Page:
Stingrays Popular Along Wilmington’s Beaches

“Stingrays stab at least a dozen people at Wrightsville Beach every summer,” said Dave Baker, the town’s ocean rescue director. Last weekend the count spiked, making him, along with lots of other people, wonder if stingrays are going on a rebellious streak!

Stingrays have bothered people for ages. However, recently it has come to our attention just how dangerous these creatures are and can be. Take for example, Television’s Steve Irwin, also known as the Crocodile Hunter. He was struck by the barb of a stingray a few days ago. His death was said to be instantaneous.

Stingrays are plentiful along the North Carolina coast. They are beautiful and graceful swimmers, swiftly gliding across the ocean floor like flying carpets. The flattened fish are related to sharks and have a distinctive, sleek tail with sharp spines on it. Each spine has little barbs along the edges like thorns, which sting like a scorpion’s tail, to defend the stingray from predators. Their sandy-brown color is great camouflage while they dig into the mud for crabs, shrimp, clams, fish, and worms to eat. (

They bury themselves in the sand between the beach and the first sand bar. The animals are usually easy-going, but they can be dangerous. Dangerous because they come armed with a powerful tail that whips and poisons as it cuts. They strike when threatened, causing a painful, but temporary wound. Some symptoms of a sting include feeling immediate, sharp, excruciating pain that peaks in 1-2 hours. The wound bleeds and/or the wounded area becomes swollen and turns red or blue. A person’s lymph nodes may become swollen as well. Symptoms such as nausea, vomiting, fever, chills, muscle cramps, tremors, paralysis, fainting, seizures, elevated heart rate, and decreased blood pressure may develop. Recovery usually takes about 24-48 hours. Death has occurred when the patient’s chest or abdomen was punctured, as in the Crocodile Hunter’s case.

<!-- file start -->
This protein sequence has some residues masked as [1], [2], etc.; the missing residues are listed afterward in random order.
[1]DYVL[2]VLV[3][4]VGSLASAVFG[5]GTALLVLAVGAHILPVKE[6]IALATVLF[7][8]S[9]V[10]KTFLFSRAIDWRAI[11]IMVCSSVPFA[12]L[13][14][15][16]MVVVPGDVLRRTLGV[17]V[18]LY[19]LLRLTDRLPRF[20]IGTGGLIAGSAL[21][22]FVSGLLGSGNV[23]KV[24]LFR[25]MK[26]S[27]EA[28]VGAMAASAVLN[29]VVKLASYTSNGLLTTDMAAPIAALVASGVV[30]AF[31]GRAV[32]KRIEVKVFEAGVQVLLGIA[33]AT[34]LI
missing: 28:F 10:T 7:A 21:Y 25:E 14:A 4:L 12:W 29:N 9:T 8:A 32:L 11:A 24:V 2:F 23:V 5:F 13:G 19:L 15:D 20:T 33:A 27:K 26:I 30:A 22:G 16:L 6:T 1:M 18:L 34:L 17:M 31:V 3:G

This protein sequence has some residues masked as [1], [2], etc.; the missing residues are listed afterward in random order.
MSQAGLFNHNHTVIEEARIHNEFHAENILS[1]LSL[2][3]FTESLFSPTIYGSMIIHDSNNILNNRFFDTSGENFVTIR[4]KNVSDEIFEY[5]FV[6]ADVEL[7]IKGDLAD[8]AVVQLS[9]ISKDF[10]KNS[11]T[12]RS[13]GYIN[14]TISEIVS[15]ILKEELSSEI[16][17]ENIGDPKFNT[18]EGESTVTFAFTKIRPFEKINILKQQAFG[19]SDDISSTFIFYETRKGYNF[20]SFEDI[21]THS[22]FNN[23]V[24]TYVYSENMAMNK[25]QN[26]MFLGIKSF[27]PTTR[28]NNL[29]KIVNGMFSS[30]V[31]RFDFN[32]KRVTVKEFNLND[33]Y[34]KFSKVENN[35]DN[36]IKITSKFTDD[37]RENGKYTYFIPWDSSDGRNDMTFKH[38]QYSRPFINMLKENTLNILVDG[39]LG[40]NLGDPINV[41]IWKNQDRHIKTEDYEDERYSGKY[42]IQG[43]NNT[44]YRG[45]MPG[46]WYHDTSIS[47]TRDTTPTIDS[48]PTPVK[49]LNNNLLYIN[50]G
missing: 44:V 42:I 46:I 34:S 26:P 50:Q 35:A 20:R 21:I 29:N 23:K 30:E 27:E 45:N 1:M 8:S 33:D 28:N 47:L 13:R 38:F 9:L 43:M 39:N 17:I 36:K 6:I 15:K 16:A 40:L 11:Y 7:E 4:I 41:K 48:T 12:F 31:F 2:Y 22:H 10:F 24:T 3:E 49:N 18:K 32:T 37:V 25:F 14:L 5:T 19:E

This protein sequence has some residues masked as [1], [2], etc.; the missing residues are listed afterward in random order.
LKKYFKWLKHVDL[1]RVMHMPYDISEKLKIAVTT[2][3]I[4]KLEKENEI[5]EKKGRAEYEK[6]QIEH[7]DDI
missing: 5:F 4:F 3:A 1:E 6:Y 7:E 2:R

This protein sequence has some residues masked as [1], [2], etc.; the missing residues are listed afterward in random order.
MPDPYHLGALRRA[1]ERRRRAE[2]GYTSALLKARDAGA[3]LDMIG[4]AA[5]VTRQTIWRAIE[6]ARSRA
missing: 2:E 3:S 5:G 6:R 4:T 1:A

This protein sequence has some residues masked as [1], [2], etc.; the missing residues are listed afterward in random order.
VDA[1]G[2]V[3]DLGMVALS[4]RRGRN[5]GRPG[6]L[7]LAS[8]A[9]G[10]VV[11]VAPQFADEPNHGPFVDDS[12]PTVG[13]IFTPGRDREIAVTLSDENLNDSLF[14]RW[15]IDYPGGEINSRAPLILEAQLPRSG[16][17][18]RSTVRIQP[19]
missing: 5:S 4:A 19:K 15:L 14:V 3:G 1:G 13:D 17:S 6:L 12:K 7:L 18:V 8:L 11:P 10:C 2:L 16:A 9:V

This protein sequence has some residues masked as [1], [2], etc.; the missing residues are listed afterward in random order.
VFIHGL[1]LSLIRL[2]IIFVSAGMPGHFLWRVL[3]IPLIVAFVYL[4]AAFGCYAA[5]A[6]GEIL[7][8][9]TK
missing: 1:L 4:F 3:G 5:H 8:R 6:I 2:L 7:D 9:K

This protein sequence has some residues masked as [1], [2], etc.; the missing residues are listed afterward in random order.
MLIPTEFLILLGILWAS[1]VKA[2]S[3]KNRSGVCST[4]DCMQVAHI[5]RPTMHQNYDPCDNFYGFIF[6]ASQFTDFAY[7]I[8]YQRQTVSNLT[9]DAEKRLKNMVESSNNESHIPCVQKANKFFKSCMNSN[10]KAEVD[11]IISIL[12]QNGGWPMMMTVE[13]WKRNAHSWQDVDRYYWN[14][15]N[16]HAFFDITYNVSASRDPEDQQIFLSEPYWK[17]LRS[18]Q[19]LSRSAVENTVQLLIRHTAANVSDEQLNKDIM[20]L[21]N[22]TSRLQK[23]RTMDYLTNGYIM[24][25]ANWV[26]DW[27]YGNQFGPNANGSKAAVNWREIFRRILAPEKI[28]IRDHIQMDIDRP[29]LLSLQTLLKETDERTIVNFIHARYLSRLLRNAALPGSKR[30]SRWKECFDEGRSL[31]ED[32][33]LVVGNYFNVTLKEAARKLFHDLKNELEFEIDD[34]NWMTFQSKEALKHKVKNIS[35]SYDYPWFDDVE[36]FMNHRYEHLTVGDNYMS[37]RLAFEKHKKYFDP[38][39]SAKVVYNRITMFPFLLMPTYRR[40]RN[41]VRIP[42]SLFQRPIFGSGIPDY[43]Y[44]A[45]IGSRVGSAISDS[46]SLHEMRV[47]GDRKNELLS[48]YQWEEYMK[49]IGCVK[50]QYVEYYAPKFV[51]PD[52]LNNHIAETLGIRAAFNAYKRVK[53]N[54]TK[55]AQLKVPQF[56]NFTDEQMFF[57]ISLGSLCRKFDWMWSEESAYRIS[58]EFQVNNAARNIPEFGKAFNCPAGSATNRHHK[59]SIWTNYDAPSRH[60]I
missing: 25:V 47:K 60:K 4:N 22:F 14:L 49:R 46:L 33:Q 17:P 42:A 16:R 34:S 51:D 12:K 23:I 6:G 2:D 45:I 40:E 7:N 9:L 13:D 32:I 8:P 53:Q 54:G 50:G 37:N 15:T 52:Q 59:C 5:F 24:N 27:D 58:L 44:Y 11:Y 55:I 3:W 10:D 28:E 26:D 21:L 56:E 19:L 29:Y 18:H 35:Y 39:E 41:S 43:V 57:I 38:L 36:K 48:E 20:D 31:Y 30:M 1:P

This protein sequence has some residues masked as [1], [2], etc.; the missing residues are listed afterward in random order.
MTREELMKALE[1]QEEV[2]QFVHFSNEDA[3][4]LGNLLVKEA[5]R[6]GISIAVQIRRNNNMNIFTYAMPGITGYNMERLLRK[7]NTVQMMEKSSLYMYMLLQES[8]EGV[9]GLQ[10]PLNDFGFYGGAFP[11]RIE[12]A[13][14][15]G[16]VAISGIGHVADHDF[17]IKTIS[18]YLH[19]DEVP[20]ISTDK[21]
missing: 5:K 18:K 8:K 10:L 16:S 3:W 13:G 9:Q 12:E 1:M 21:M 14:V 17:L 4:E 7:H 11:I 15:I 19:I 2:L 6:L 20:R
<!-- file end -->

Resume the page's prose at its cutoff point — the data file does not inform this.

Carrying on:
The N.C. Aquarium at Fort Fisher features a variety of stingrays. Some are not much larger than 3 feet, though others get much bigger. The aquarium even includes some of them in their touch tanks after clipping their tails, which grow back much like our fingernails.

In the Cape Fear River, there are Rough Neck Rays which get up to about 200 pounds. My husband has caught these a few times while fishing in the river. The stingrays can take more than half an hour to reel in because of their kite-like swimming bodies. We do not bring these animals into the boat, rather we cut the line or very carefully and quickly remove the hook from its mouth while it’s floating on it’s back top of the water.

Most local stingray injures are from people stepping on the animals unknowing buried in the sand or trying to unhook them from fishing lines. Soaking the wound in hot water helps break down the toxins. Apply OTC antibiotic cream to the wound if infection occurs. However, if there is a chance that part of the barb remains in the person, more extreme medical attention is necessary.

“One of the best ways to avoid a sting is to shuffle your feet in the sand as you wade to scare the fish away,” says Hap Fatzinger, N.C. Aquarium curator. “For fishermen, the safest course is to drape a towel over the ray’s barb before attempting to remove it from the line,” he said.

Stingrays should not be viewed negatively just because of the recent increase in stings and attacks. The surge is probably a combination of crowded beaches, warmer waters, and small surf that bring the rays closer to shore. Go out and enjoy the ocean, just be a tad more careful!

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